Ghostland Observatory Interview
Date: Feb 27, 2012 (Monday)
By: Nick Callaio
Ghostland Observatory has overcome adversity, bucked contemporary trends, and just generally set their own trajectory on their meteoric rise in the electronic music industry. Selling out theaters across the country, this uncompromising act has taken the DIY aesthetic to amazing heights. The duo heads to the mountains of Avon, CO to split the air with their trade mark live lasers at the forthcoming SnowBall Festival. I got the chance to talk to Thomas Turner, GO’s drummer and synthesizer expert, about a little bit of everything.
Nick Callaio: This is the second year for SnowBall and the lineup has diversified greatly since last year. Can you briefly describe Ghostland for possible newcomers this year?
Thomas Turner: It's an interesting mix of electronic music and psychedelic punk rock. When Aaron [Behrens] and I get together, we bring our elements that we are good at and combine them to make some quality music.
What does SnowBall hold in store this year?
TT: I hope it will be good. There are good vibes every time we play in Colorado, it seems like you guys want to have a good time out there. When the crowd wants to party as hard as you guys, those are the best crowds to play for. Maybe not the first couple years we were touring but in the last three to four years everyone has been really nice. Normally when we are there the weather is nice so no doubt we are excited about this.
Your music style is uncommon to most acts in the electronic market, how did you find your sound coming from Austin, Texas?
TT: Aaron is more into rock like Queen and The Doors, basically really good front men as entertainers. I am into old school rave like Detroit techno and Chicago house along with French house and experimental German techno stuff. Electronic music really excites me, I love it. Just that combination of our two sounds and how they work together, obviously we are not playing straight rock or techno. No one can really classify us under a generic genre like house but can meet us somewhere half way with this fun energetic music.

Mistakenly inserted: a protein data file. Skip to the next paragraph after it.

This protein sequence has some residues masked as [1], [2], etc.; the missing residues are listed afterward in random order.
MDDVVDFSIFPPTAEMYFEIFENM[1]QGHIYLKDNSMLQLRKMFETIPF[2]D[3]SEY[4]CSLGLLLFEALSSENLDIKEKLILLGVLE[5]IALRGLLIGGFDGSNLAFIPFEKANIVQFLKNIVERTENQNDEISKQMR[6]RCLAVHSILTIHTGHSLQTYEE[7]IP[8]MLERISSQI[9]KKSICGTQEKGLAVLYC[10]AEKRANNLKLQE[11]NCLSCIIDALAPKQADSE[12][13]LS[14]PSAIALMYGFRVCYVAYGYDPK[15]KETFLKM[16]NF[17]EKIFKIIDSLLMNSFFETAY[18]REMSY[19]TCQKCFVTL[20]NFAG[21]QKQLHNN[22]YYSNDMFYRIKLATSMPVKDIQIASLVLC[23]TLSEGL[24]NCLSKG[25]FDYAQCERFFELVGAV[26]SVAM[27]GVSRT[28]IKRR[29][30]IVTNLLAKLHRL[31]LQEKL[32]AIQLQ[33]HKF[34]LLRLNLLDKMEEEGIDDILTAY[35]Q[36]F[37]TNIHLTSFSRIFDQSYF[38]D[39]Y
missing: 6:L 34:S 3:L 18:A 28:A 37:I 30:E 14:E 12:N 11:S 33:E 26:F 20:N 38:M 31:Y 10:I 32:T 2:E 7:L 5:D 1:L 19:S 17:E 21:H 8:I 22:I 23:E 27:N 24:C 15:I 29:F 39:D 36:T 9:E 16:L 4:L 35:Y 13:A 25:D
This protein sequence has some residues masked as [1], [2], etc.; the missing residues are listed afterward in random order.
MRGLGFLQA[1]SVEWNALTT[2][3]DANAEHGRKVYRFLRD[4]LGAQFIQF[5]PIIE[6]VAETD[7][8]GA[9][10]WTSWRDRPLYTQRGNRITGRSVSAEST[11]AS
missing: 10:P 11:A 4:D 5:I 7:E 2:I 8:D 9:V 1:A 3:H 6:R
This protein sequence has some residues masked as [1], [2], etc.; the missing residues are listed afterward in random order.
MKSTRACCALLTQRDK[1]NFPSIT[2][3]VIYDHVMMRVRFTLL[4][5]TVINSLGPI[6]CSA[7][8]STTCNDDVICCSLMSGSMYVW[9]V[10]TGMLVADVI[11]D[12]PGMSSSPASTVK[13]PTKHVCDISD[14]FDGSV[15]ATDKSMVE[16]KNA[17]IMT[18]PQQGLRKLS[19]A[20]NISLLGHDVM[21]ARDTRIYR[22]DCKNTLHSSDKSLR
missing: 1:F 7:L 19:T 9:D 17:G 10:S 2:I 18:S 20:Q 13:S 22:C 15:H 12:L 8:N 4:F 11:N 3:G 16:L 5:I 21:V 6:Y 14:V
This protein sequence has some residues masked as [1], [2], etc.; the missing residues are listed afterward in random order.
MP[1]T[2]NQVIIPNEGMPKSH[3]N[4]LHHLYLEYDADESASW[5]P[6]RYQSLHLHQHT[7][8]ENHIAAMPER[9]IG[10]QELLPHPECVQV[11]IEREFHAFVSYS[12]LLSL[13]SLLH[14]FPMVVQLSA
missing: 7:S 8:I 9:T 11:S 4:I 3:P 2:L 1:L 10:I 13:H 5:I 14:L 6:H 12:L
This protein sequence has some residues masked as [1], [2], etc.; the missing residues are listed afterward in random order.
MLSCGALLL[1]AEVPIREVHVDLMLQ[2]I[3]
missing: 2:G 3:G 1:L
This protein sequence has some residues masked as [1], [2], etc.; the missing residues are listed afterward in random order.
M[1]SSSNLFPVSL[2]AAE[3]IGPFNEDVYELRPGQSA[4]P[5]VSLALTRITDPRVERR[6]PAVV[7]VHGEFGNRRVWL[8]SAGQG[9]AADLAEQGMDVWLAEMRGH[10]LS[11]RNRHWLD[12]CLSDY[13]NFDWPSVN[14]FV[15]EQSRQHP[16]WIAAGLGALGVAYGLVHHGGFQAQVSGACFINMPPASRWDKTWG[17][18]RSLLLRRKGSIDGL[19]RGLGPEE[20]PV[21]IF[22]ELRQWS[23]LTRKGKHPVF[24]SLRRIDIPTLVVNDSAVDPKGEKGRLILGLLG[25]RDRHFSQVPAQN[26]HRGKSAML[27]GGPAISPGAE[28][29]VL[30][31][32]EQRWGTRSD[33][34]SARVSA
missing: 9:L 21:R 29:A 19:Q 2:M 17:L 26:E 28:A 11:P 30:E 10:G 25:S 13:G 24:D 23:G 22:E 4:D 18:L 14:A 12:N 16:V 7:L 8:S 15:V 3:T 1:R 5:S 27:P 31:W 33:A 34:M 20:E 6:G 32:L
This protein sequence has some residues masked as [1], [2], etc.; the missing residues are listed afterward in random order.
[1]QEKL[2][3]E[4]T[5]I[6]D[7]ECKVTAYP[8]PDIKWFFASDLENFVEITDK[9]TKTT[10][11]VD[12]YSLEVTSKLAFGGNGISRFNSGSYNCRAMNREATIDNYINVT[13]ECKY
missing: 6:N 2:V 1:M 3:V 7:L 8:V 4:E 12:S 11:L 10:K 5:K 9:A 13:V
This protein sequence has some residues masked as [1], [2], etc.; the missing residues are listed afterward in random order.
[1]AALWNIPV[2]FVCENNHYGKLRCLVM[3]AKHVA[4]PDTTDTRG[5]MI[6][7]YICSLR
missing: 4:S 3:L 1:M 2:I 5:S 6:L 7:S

Are you currently making a new album? Will this differ from the rest of your releases and how will it define you as a duo?
TT: We are working on new tracks like crazy. I honestly would like this album to be, like every album, the best thing we have produced as a band. I want people that hate Ghostland to listen to it and maybe they still will not like us, but will love the record. I am really, really determined to make that happen. Everyday I am grinding to push everything through to the next level. I have never been as excited about a record or as hard on a record as this one.
There are a number of unique keyboardists in the electronic market with many styles and influences, where do you pull yours from?
TT: I like old sounding organs and things like that. That sound gives me a certain mood. I like anything that gives me some sort of emotion. If I am messing around with keyboards I always like to get a mood for the foundation of my style at the current moment. The most important thing to me is shaping the atmosphere with the mood I create with my music.
Aaron Behren's voice is out of this world, did his high pitch tone come natural when you launched Ghostland?
TT: When we first started to jam together we were in this small room called the Music Lab. There were a bunch of bands that rehearsed there also and there was no sound proofing in that particular room. There were metal, punk, and rock bands playing all the same time really loud so we would have to turn up really loud to hear what we were doing. He really had to get up there to hear himself so I am thinking that is where it came from.